RE: [Fwd: Re: Acceptable alembic glyph variants]

From: Philippe Verdy (
Date: Sat Jan 05 2008 - 09:40:10 CST

  • Next message: Behnam: "Re: chairless hamza"

    Asmus Freytag
    > Sorry, didn't see that you had reached back to the original thread on the
    > alembic.
    > But that has morphed already once, so it's really time to start a new
    > thread...

    I've not read the list for about a couple of weeks. So, no I've still not
    reached the thread do far. For me "alembic" refers to the French adjective
    "alambiqué" which is used to qualify unnecessarily elaborated (complicated?)
    justifications of things, just like the tortuous path that vapors of a
    distillated alcoholic solution must pass through in the tubes (cucurbit) of
    an "alambic" apparatus (in English: a still) in order to freeze and become
    liquid. For you, it refers to U+2697...

    I just replied to one message after reading several other ones. It was not
    clear you were speaking about phonetic symbols, as I saw lots of comments
    about special letter forms and glyphs and diacritics for use in the Latin

    My opinion is that there are countless of them, and most probably as many as
    wellknown authors or kings, before the European orthographies (previously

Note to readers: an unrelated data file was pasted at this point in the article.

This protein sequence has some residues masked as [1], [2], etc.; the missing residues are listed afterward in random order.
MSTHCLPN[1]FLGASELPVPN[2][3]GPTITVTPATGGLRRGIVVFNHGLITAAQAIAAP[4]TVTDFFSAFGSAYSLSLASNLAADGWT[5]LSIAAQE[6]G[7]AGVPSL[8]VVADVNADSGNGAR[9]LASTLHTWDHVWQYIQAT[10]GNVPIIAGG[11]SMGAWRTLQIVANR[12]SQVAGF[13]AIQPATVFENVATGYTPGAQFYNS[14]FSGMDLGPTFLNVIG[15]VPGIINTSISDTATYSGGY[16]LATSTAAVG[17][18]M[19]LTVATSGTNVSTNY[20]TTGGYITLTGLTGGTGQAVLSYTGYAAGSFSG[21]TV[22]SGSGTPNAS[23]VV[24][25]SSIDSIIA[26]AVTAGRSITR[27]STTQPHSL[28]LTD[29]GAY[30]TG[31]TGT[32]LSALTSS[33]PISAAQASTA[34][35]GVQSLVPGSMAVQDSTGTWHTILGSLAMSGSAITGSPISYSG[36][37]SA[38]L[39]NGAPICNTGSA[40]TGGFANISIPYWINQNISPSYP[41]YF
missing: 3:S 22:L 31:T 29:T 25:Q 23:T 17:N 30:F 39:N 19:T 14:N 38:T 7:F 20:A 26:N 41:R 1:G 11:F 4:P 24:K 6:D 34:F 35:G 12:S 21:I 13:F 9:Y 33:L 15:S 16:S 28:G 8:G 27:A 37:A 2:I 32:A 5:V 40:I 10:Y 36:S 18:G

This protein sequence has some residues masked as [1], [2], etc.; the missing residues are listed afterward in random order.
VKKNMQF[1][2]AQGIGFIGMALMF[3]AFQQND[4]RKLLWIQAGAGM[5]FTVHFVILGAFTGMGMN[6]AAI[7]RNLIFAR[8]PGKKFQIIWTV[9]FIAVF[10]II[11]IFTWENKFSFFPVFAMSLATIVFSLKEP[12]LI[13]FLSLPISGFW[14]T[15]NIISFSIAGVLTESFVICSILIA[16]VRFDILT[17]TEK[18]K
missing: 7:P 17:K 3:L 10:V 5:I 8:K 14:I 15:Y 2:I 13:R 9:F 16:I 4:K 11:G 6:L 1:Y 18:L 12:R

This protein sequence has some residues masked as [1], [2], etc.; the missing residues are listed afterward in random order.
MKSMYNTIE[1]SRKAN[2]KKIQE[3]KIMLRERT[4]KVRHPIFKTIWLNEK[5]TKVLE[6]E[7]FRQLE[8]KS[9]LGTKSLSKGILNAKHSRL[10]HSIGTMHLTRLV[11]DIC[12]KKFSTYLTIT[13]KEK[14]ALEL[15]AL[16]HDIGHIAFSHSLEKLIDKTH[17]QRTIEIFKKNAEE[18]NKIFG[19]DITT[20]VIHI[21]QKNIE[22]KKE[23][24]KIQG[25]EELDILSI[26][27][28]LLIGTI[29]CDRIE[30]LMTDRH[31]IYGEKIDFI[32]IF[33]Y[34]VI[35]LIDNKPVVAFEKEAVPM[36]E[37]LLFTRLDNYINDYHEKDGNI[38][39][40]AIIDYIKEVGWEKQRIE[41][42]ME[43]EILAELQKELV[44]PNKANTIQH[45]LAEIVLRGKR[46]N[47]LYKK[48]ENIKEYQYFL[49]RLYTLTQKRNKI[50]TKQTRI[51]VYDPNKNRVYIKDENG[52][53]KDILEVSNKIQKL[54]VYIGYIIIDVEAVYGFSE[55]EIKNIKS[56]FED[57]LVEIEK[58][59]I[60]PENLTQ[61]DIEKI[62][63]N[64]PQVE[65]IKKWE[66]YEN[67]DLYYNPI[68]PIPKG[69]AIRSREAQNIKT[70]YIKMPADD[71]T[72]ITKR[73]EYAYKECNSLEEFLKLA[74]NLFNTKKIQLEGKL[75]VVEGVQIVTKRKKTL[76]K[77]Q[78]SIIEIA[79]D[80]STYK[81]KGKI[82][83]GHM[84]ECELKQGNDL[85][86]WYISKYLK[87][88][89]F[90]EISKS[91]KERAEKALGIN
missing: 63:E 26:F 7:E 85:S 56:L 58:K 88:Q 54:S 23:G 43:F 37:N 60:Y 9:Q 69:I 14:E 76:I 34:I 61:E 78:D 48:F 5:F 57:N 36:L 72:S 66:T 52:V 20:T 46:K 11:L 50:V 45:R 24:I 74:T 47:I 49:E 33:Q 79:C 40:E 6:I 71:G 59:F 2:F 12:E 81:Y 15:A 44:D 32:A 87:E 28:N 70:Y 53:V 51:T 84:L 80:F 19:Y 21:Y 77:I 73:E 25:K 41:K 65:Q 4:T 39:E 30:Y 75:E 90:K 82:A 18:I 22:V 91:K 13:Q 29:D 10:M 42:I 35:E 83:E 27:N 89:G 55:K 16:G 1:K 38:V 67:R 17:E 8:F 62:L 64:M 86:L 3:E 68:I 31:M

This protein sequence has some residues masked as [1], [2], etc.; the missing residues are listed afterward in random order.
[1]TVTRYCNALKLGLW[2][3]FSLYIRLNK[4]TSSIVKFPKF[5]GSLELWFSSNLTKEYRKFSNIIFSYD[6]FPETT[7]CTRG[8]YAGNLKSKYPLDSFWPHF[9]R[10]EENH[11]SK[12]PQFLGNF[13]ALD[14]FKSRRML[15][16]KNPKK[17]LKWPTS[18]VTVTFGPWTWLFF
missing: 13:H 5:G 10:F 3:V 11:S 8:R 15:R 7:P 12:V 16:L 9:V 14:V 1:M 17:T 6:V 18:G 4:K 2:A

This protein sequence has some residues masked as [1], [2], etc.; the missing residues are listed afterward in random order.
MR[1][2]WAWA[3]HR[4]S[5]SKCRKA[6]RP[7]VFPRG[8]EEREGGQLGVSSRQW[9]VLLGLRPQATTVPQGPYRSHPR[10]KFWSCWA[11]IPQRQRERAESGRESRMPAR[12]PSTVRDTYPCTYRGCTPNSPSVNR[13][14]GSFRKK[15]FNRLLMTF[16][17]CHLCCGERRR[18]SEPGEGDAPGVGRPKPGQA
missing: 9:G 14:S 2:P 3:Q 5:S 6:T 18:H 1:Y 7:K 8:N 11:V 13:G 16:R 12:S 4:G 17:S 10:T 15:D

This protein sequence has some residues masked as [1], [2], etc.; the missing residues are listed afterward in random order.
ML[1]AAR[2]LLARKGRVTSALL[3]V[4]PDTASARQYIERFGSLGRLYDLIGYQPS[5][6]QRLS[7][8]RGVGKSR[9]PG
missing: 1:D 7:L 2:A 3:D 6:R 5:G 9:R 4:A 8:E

bound to the regional spellings and dialects) were regulated by the adoption
    of printing and publications of books and newspapers that could be
    "broadcasted" on large territories for reading by lot more people, and used
    in the public education systems. (on the opposite, the Academies played a
    much smaller role into fixing the orthographies, they worked by adopting
    some more common usages).

    So almost every source of texts before the 18th century will exhibit local
    variants, and even after this threshold date, many authors (or traditional
    work corporations) will still have their own ligatures (or shorthands?) in
    their manuscripts.

    This archive was generated by hypermail 2.1.5 : Sat Jan 05 2008 - 11:31:02 CST